Aporia Magazine
Why do low IQ women dominate high IQ men on certain memory tasks?
Why do low IQ women dominate high IQ men on certain memory tasks?
The female advantage is episodic memory

Episodic memory is a type of long-term memory. It’s memories of your first day at school, attending a friend's birthday party, your first kiss, and your sister’s graduation. And it’s not just your memory of the event, but of the location and the time that the event occurred.

In general, the smarter someone is the better their long-term memory, which is why this graph is remarkable:

The graph shows performance by sex on face recognition memory tasks. I’ve represented women with the pink line because I’m a sexist monster. Look at the first point. That’s where women with estimated IQs in the 60-80 range score. For men to do that well, they need to have IQs in the 121-140 range! A 130 IQ puts you in the top 2 per cent of the population and is considered gifted.

To understand how odd this result is you have to understand what life is like for people with IQs in the 60-80 range. Such people usually cannot go beyond what’s called Level One literacy. As intelligence researcher Linda Gottfredson notes:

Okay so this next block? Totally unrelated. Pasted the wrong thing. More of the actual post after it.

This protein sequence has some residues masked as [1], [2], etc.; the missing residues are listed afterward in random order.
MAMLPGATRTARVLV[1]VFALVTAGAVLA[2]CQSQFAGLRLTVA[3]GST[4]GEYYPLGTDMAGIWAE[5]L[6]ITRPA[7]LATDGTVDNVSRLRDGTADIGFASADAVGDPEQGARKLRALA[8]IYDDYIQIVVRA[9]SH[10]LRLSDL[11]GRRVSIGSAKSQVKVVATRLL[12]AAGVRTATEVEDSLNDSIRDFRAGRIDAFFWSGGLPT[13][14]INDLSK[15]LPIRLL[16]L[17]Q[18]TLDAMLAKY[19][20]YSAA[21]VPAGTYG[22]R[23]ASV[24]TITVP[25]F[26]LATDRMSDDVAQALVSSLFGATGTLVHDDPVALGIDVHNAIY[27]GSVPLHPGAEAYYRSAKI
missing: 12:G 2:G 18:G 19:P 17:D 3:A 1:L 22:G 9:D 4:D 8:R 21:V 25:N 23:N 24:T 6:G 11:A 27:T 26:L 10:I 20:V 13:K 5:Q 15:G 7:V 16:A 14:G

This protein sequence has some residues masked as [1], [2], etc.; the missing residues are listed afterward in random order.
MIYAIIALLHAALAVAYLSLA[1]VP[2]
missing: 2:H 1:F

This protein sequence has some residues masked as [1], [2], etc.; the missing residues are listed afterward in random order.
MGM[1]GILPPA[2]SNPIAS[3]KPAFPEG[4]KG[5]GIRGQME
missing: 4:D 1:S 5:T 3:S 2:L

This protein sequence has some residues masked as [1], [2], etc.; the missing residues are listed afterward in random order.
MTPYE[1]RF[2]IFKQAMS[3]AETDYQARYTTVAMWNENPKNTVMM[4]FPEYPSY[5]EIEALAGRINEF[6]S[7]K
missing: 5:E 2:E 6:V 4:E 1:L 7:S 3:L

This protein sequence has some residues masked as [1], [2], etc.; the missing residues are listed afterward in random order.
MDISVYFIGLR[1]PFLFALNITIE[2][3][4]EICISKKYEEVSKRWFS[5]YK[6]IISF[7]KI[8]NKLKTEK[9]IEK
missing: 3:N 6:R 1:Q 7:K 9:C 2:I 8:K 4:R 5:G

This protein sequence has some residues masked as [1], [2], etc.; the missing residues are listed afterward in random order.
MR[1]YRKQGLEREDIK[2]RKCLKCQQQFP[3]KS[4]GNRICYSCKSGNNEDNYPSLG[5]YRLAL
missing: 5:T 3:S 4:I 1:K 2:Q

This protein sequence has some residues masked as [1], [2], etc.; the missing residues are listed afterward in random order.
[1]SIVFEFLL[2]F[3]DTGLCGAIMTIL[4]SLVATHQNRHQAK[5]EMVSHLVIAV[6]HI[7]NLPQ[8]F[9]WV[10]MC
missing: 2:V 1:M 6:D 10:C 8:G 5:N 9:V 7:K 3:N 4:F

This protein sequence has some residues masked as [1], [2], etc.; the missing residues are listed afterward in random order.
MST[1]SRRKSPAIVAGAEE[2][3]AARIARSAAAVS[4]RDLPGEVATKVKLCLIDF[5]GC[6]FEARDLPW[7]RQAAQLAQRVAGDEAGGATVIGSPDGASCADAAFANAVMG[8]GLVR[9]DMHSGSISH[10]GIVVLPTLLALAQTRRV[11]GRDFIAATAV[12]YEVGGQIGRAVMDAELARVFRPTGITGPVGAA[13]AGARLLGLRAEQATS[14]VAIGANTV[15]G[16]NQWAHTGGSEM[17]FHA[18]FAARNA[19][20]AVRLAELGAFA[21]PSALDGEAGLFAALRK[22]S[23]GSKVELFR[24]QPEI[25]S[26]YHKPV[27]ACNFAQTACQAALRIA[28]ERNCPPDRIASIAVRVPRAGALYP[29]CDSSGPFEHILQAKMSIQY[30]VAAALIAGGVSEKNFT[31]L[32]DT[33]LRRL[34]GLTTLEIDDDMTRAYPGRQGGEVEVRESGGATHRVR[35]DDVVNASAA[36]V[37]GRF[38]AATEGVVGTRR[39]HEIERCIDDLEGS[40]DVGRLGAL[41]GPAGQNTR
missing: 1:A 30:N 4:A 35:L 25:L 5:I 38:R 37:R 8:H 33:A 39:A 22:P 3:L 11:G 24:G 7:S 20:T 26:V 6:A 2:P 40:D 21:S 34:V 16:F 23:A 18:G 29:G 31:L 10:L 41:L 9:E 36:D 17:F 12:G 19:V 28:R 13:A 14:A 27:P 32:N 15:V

Adults at this literacy level are typically able to carry out only very simple tasks, such as locating the expiration date on a driver’s license or totalling a bank deposit slip, but they typically cannot perform more difficult tasks, such as locating two particular pieces of information in a sports article. {…} Most routine communications with businesses and social service agencies, including job applications, are thus beyond the capabilities of persons with only Level 1 literacy. Their problem is not that they cannot read the words, but that they are not able to understand or use the ideas that the words convey.

So women who struggle with such tasks do just as well on verbal memory tasks as college-educated teachers, accountants, and managers. When it comes to face recall, they do significantly better than such people. 

The correlation between females’ verbal recall ability and IQ is small, but for face recall ability it’s near zero. Whereas men do use IQ related cognition for both verbal and face recall tasks. So, if women aren’t using IQ related cognition to beat men, what are they using?

The potential answer is just as interesting as the question. It’s long been known that women are better at detecting emotions in faces, especially negative emotions. So this gave the kinesiologist Jennifer Heisz an idea.

Heisz tracked the way men and women move their eyes as they scan faces. Both generally started at the centre and looked at the same features — eyes, nose, mouth — but women made more eye movements between the features. This increased scanning generates a more vivid picture in the mind. 

So the differences between men and women aren’t in how they retrieve memories, but in how they encode them. Women are using more efficient processes. This discovery may even allow researchers to find new ways of helping people with memory problems.

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